Donnell “Trip” Van Noppen is planning to step down as president of Earthjustice, the largest nonprofit environmental law organization in the U.S., by the end of 2018, according to an announcement from the group Thursday.
Van Noppen, an attorney renowned for his environmental advocacy work, joined San Francisco-based Earthjustice as vice president of litigation in 2005 and stepped up to become its president in 2008. During his tenure at the helm of Earthjustice, which uses the courts to advocate around issues such as climate change, clean water and wildlife conservation, the organization has experienced major growth, both geographically and in the size of its staff.
In the announcement of his departure, Van Noppen called his time as Earthjustice president “the experience of a lifetime” and noted the “extraordinary dedication” to Earthjustice’s mission from its board, staff and supporters.
“Together, we wield the power of the law to protect all that we hold dear: our health, our right to clean air and water, our most sacred lands and precious species and our future survival as a planet,” he said. “I am of course sad to announce my plan to step down from this position, but I do so with the utmost confidence that Earthjustice will continue to thrive.”
Earthjustice’s board and senior staff will conduct a search for Van Noppen’s successor. The organization did not immediately provide comment on Van Noppen’s future departure beyond the initial announcement.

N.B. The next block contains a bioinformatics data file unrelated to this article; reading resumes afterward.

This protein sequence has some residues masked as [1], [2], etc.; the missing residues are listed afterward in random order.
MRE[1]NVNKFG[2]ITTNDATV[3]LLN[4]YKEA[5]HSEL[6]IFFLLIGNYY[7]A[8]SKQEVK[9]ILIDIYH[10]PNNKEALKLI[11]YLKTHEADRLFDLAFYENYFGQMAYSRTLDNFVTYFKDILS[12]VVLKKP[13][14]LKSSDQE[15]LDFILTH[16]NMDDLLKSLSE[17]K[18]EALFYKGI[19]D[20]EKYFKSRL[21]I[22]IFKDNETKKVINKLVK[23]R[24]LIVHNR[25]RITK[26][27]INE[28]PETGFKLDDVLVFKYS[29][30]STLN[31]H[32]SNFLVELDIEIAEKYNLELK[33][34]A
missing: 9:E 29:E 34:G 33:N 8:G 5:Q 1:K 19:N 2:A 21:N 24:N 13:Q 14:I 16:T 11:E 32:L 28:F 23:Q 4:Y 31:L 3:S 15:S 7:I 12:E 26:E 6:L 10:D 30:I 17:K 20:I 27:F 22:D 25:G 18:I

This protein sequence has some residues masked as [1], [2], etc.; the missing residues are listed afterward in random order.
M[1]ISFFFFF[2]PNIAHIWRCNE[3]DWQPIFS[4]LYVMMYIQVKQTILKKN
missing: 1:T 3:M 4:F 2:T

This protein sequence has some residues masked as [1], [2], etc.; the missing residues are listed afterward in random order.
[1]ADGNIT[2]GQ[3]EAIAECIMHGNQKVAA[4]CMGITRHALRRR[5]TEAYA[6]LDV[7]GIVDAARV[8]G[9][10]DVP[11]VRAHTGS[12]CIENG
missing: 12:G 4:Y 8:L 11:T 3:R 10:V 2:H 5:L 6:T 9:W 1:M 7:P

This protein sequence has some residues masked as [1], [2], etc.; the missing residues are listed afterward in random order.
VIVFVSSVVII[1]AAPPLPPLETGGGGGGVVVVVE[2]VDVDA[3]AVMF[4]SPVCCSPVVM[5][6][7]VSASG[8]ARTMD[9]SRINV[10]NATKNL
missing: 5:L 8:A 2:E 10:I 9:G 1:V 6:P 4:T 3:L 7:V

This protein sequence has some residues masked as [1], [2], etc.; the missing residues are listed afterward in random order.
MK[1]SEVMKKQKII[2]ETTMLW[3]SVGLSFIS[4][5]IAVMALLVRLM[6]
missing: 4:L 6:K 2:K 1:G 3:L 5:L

In the last few years, under Van Noppen’s watch, Earthjustice has kept busy in courts and legislatures, using its legal firepower on projects from representing the Standing Rock Sioux in the battle over the Dakota Access Pipeline to defending the federal Clean Power Plan.
George Martin, board chairman of Earthjustice, praised Van Noppen’s work in a statement.
“He has been a tireless leader on litigation strategies and institutional development, and he has spearheaded Earthjustice’s contributions to the environmental movement as a whole,” Martin said. “He has also ensured that the organization continues to thoughtfully and proactively address questions of diversity, equity and inclusion at every level of culture and practice.”
Before joining Earthjustice, Van Noppen worked at the Southern Environmental Law Center, which he joined in 1998. He served as director of the center’s Carolinas Office. Earlier in his career, he was in private practice working on civil rights, employment, environmental and toxic tort cases.